“Oh…” Clara says slowly as she regards the precarious position. “We don’t have to get those ones…if you don’t want to.”

Eleanor’s eyes narrow.

“I hadn’t expected you to be scared off so easily, Clara.”

“What? No, I’m not scared, I just–“

“It’s alright. You just wait here where it’s nice and safe and hold my bag.” Eleanor hands Clara the sack and then begins to ascend the hill. She goes up the gentle-sloping side until she is about level with the flowers, then moves sideways to the rocky face. The flowers’ ledge is a little more than two feet higher than her feet now, so she grips the rock face with her left hand, stretches her left foot up to plant it on the rocky shelf, then firmly swings the rest of herself up and onto the ledge. A few moments later and she has plucked a few of the flowers’ finest representatives.

Getting off the ledge is a somewhat trickier matter, though, as now she must step down onto the slanted surface of the hill. Clara sees her mother’s hesitation and quickly scrambles up the hill to be beside her.

“Here,” Clara says, “take my hand.”

“And send us both rolling down the hill?”

“I’ll be firm.”

Clara plants her feet squarely, and keeps her hand out until Eleanor concedes. The maneuver is made simply enough, and the two quickly ascend to the top of the incline.

“Weren’t you frightened, mother?”

“Terrified!”

“But—but then why did you go up there in the first place?”

“Because you thought I was frightened.”

“But you just said that you were! And I knew you were the whole time, even though you pretended not to be!”

Clara’s tone is frustrated and chiding, and Eleanor cannot help but laugh.

“I’m sorry, Clara, you’re absolutely right. It was silly of me, but…well, I don’t know…I suppose it’s just a hard thing for a parent to let their child know when they need help.”

“Well…as long as you know that it’s silly!”

Update on My Novel: Month 14

black pen near white printer paper
Photo by lalesh aldarwish on Pexels.com

JUNE STATS

Full Days Writing: 5
Partial Days Writing: 3
New Words: 1376
New Chapters: 0.3

Total Word-count: 47,133
Total Chapters: 13.3

 

For a while now I have reported declining numbers each month, and each month come up with a plan to resolve that, and each month that plan hasn’t worked. Consider how many words I have written each succeeding month this year:

January: 6360
February: –
March: 5244
April: 3747
May: 2751
June: 1376

A very steady trend down, and fast approaching zero. For June I said I was going to start tracking partial days and full days of writing, in order to encourage me to write something even if only a small amount.

Ultimately, that did not pan out. I’m sure I could make up a number of excuses for why my numbers are continuing to decline, such as starting at a new job and generally having less time due to the new baby in our family, those reasons would sound hollow. The simple truth is that my motivation has been declining. There have been many days in the past months where I could have written…and just didn’t want to.

I am far from giving up on this project, though. I still do care for the story, and frankly have put in too much time and effort to call it quits now. I’m still going to keep working on it, and will hold myself to a higher standard moving forward.

To this end, I am making the following changes: no more partial-days/full-days, no more “my goal is to write this many days for the month,” no more set amounts of time to write for, and no more set amounts of words. We’re just going to go back to basics. My goal is to write every day, full stop.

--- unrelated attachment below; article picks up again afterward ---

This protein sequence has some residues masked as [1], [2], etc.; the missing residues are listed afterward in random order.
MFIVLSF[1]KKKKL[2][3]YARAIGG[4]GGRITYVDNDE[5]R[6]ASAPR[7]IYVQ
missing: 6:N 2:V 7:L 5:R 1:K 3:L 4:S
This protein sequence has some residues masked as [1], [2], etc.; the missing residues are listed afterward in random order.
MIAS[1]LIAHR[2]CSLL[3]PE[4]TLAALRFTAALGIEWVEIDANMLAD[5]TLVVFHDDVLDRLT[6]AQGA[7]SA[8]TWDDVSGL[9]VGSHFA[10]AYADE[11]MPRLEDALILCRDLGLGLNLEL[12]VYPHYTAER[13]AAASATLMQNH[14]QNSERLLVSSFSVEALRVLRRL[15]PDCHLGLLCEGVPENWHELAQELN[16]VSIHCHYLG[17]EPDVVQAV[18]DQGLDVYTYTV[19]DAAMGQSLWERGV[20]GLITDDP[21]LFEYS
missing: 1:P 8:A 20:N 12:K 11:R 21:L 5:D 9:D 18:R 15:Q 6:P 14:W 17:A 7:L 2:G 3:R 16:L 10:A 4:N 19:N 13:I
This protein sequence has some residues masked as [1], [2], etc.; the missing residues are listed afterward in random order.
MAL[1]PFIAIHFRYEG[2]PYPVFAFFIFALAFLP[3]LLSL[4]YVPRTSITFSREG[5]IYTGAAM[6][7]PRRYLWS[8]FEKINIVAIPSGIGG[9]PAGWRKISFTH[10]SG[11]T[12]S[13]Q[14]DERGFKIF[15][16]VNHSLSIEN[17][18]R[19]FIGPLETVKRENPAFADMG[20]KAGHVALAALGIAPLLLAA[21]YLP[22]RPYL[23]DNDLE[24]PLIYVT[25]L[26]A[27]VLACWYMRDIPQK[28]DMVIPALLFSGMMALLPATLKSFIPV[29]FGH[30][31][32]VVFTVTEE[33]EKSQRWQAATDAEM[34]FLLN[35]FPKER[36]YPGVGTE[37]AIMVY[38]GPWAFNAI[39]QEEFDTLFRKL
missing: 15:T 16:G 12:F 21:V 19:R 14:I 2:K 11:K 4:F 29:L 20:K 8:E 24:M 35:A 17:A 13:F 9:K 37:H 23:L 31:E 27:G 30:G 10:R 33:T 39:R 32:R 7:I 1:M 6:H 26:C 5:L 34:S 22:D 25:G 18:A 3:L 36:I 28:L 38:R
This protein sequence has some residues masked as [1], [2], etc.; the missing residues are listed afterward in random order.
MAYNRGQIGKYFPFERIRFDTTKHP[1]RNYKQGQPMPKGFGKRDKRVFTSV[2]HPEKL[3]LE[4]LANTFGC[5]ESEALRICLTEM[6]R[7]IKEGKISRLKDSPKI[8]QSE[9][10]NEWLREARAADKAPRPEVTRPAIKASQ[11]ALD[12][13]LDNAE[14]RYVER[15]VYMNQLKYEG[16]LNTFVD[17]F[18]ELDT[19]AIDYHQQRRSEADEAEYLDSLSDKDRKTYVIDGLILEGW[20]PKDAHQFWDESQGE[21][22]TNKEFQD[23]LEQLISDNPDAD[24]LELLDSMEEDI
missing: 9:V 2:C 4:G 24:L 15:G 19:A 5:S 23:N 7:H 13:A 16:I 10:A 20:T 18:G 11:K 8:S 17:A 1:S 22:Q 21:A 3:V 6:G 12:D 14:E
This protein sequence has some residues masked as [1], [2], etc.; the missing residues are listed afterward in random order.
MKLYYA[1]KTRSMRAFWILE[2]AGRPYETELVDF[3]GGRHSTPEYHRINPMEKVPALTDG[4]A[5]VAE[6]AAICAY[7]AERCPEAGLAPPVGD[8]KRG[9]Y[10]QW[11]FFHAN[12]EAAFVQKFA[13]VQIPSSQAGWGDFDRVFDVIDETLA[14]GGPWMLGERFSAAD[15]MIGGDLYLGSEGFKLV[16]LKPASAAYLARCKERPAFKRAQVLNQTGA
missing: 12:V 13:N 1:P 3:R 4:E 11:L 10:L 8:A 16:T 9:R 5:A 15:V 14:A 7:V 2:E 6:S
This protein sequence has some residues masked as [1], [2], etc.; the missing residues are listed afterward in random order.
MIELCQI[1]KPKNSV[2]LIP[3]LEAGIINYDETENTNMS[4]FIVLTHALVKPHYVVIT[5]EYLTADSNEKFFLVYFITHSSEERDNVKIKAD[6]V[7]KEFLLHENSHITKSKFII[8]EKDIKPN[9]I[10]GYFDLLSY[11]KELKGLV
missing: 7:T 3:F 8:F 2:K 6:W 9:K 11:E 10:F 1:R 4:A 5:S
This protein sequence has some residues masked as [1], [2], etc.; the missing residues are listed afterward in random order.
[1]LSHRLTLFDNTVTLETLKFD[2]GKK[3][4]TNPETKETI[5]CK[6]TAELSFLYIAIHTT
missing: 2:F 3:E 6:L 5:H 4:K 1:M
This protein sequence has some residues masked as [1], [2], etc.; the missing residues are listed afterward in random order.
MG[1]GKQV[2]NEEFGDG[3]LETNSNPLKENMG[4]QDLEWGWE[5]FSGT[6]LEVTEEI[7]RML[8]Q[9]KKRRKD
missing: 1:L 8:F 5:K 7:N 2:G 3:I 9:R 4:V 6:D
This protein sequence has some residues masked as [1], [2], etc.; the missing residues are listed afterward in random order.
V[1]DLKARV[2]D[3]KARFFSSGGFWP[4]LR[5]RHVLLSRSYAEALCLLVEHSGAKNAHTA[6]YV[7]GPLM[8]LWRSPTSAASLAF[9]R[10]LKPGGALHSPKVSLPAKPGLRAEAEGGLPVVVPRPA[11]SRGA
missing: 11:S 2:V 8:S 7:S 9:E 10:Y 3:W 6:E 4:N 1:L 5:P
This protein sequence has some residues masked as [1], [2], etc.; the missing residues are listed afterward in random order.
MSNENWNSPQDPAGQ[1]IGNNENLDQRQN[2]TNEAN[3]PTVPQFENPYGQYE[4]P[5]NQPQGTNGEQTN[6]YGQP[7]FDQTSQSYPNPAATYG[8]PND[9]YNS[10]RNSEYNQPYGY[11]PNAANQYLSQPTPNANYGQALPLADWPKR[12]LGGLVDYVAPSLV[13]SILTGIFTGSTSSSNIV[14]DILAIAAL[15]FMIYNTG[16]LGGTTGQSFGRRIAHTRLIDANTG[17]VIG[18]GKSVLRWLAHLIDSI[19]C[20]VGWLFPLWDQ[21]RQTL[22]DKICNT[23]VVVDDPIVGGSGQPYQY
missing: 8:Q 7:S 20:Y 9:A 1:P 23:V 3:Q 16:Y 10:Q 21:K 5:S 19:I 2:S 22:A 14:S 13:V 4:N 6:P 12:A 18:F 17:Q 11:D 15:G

I will still track how many days I write, and how many words, so that I can measure trends, but there will be no more quotas. This might seem counter-intuitive for increasing productivity, but really I just want to get rid of all the clutter and bring the focus back to pure writing. Perhaps this plan will backfire, in which case I’ll just re-evaluate it at the start of next month.

Wish me luck!

 

Though I wrote very little for the month of June, I did write some, and here is a snippet from that work. Enjoy!

The next day William digs some burlap sacks out of their gear and throws them in a pile on the ground, next to his cutlass and field journal.

“How many sugarcanes are out there?” Clara asks him.

“I think it actually is just ‘sugarcane,’ even when you’re talking about more than one.”

“What?”

“Never mind, it doesn’t matter.”

“Oh, so how many sugarcanes are there.”

“No, see, if there is just one sugarcane you just say ‘one sugarcane.’ And if there are two sugarcane you still just say ‘two sugarcane.’ Just like ‘one sheep,’ and ‘two sheep.'”

“So how many…”

“Sugarcane.”

“…sugarcane are there?”

“Well…I didn’t count their number exactly, but back when I was taking inventory of the island I did estimate what I saw. A few dozen here, about a hundred there, and so on. In any case there’s more than a thousand of them.”

“More than a thousand!”

“Or at least there had better be! I’m counting on it!”

“So that we have enough for filling our field?”

“Exactly. Each cane that I bring back should give us about four or five setts–that’s what you call the chunk you plant in the ground that the new stalk grows from–and it will take more than sixty-six hundred of those to fill our whole field!”

“Well Daddy is going to be busy all day!” Clara laughs to Eleanor, who is now walking up to the two.

“Aren’t we all, and every day?”

“Yes, and with no holidays,” Clara pouts.

“Now that is a problem” William concedes. “But for now, the cane isn’t going to wait.” He picks up all of the supplies that he has prepared, kisses his wife and daughter goodbye, and treks off for the first cluster.